The Labour Law and Development Research Laboratory (LLDRL) Speaker Series welcomes Risa Schwartz to discuss the renegotiation of the North American Free Trade Agreement (NAFTA), progressive trade policies in Canada and their potential impact on Indigenous peoples.
The renegotiation of NAFTA offers a unique opportunity to better align international trade and investment with international Indigenous and human rights law. The announcement that Canada is seeking the inclusion of an Indigenous peoples’ chapter in NAFTA as a priority is a bold step to protect Indigenous rights, while enhance peoples’ increased participation in international trade. Not only does Canada’s prioritization of a progressive trade agenda, which includes the promotion of an Indigenous peoples’ chapter, help to realize economic equity, it is also consistent with Canada’s stated commitment to Indigenous rights and renewed nation-to-nation and Inuit-to-Crown relationships. In order for Canada to take the lead globally in progressive and inclusive trade, the government must develop a process for broader-based collaboration in a spirit of cooperative decision making in accordance with international law.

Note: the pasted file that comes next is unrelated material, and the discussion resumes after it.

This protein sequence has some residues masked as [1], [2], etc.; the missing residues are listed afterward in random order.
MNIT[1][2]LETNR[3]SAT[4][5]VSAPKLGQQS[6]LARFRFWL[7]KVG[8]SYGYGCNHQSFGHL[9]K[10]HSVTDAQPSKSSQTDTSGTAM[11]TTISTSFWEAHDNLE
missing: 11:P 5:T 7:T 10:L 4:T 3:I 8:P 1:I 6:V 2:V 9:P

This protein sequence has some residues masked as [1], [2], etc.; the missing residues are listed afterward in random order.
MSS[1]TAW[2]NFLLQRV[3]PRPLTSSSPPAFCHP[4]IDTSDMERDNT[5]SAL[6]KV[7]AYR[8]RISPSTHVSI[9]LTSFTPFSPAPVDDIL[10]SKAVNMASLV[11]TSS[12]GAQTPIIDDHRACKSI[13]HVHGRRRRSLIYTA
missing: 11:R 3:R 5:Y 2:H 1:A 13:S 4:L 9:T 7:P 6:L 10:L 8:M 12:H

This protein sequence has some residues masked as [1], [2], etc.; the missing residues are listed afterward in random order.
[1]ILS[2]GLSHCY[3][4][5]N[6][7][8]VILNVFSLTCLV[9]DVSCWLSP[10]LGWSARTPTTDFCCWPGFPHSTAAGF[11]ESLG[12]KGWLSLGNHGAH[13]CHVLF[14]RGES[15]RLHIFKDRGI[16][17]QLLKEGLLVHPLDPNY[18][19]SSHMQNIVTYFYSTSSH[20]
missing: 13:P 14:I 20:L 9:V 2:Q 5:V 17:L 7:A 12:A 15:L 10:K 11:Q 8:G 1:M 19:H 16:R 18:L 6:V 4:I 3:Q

About Risa Schwartz
Risa Schwartz is a sole practitioner, focusing on international law and the intersections between trade law, environmental law and Indigenous rights. Risa was formerly a senior research fellow with CIGI's International Law Research Program. In that role, she researched law and policy that supported increasing Indigenous peoples’ participation in international law and treaty making. Risa has also held positions as counsel to the Ministry of Aboriginal Affairs in Ontario, and the Ministry of the Environment and Climate Change, and worked as a legal officer at the World Trade Organization in Geneva, Switzerland. Risa obtained her LL.B. from Osgoode Hall Law School and her LL.M. from the London School of Economics.
Seating is limited; kindly RSVP by writing to lldrl.law [at] mcgill.ca by January 28, 2018.
This event is accredited for 1.5 hours of continuing legal education for jurists by a recognized provider.